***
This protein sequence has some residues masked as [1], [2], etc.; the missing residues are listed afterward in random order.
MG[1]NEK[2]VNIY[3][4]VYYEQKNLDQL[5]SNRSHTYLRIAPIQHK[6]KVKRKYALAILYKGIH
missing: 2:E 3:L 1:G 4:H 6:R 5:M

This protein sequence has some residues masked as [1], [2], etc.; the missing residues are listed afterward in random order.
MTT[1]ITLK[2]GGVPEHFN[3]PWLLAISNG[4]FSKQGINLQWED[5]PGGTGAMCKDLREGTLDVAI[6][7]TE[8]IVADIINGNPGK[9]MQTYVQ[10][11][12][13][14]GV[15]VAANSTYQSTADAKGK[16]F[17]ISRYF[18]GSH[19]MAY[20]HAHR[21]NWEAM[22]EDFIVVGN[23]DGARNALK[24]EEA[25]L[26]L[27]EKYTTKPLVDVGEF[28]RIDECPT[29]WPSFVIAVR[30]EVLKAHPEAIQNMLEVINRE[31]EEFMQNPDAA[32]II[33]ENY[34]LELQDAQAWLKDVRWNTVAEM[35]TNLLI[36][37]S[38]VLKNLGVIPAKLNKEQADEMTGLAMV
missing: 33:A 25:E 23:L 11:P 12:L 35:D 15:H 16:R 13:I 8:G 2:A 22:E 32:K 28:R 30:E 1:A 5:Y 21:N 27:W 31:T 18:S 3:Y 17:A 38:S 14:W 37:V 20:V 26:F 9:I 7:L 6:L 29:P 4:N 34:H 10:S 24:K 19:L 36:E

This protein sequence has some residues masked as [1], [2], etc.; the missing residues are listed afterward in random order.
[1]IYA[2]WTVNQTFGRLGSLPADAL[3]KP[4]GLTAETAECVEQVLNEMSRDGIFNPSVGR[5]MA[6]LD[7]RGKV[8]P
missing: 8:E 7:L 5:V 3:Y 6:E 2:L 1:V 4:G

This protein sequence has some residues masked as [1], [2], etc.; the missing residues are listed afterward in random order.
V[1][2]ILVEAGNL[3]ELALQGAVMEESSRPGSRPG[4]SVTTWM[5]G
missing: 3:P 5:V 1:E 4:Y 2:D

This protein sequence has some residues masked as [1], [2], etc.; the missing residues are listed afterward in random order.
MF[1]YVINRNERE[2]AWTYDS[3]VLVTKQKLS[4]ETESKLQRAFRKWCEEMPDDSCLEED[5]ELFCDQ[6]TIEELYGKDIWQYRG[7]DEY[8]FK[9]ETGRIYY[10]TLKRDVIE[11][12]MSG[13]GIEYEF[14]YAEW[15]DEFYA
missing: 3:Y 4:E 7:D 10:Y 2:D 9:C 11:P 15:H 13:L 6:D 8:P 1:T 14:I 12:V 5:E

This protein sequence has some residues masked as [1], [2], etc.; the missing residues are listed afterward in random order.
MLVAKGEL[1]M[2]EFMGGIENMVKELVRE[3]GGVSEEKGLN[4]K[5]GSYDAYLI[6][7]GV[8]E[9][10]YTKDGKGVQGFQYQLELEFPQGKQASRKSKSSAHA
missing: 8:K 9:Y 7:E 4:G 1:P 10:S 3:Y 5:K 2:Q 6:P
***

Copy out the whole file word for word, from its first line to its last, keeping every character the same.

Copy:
This protein sequence has some residues masked as [1], [2], etc.; the missing residues are listed afterward in random order.
MG[1]NEK[2]VNIY[3][4]VYYEQKNLDQL[5]SNRSHTYLRIAPIQHK[6]KVKRKYALAILYKGIH
missing: 2:E 3:L 1:G 4:H 6:R 5:M

This protein sequence has some residues masked as [1], [2], etc.; the missing residues are listed afterward in random order.
MTT[1]ITLK[2]GGVPEHFN[3]PWLLAISNG[4]FSKQGINLQWED[5]PGGTGAMCKDLREGTLDVAI[6][7]TE[8]IVADIINGNPGK[9]MQTYVQ[10][11][12][13][14]GV[15]VAANSTYQSTADAKGK[16]F[17]ISRYF[18]GSH[19]MAY[20]HAHR[21]NWEAM[22]EDFIVVGN[23]DGARNALK[24]EEA[25]L[26]L[27]EKYTTKPLVDVGEF[28]RIDECPT[29]WPSFVIAVR[30]EVLKAHPEAIQNMLEVINRE[31]EEFMQNPDAA[32]II[33]ENY[34]LELQDAQAWLKDVRWNTVAEM[35]TNLLI[36][37]S[38]VLKNLGVIPAKLNKEQADEMTGLAMV
missing: 33:A 25:E 23:L 11:P 12:L 35:D 15:H 16:R 13:I 8:G 2:A 22:E 32:K 28:R 30:E 1:A 5:Y 21:N 27:W 31:T 18:S 3:Y 17:A 38:S 14:W 37:V 20:V 26:F 9:I 7:L 6:L 29:P 4:N 34:H 10:S 24:K 19:L 36:E

This protein sequence has some residues masked as [1], [2], etc.; the missing residues are listed afterward in random order.
[1]IYA[2]WTVNQTFGRLGSLPADAL[3]KP[4]GLTAETAECVEQVLNEMSRDGIFNPSVGR[5]MA[6]LD[7]RGKV[8]P
missing: 8:E 7:L 5:V 3:Y 6:E 2:L 1:V 4:G

This protein sequence has some residues masked as [1], [2], etc.; the missing residues are listed afterward in random order.
V[1][2]ILVEAGNL[3]ELALQGAVMEESSRPGSRPG[4]SVTTWM[5]G
missing: 3:P 5:V 1:E 4:Y 2:D

This protein sequence has some residues masked as [1], [2], etc.; the missing residues are listed afterward in random order.
MF[1]YVINRNERE[2]AWTYDS[3]VLVTKQKLS[4]ETESKLQRAFRKWCEEMPDDSCLEED[5]ELFCDQ[6]TIEELYGKDIWQYRG[7]DEY[8]FK[9]ETGRIYY[10]TLKRDVIE[11][12]MSG[13]GIEYEF[14]YAEW[15]DEFYA
missing: 3:Y 4:E 7:D 10:Y 2:D 9:C 11:P 15:H 13:L 6:D 8:P 1:T 14:I 12:V 5:E

This protein sequence has some residues masked as [1], [2], etc.; the missing residues are listed afterward in random order.
MLVAKGEL[1]M[2]EFMGGIENMVKELVRE[3]GGVSEEKGLN[4]K[5]GSYDAYLI[6][7]GV[8]E[9][10]YTKDGKGVQGFQYQLELEFPQGKQASRKSKSSAHA
missing: 8:K 9:Y 7:E 4:G 1:P 10:S 3:Y 5:K 2:Q 6:P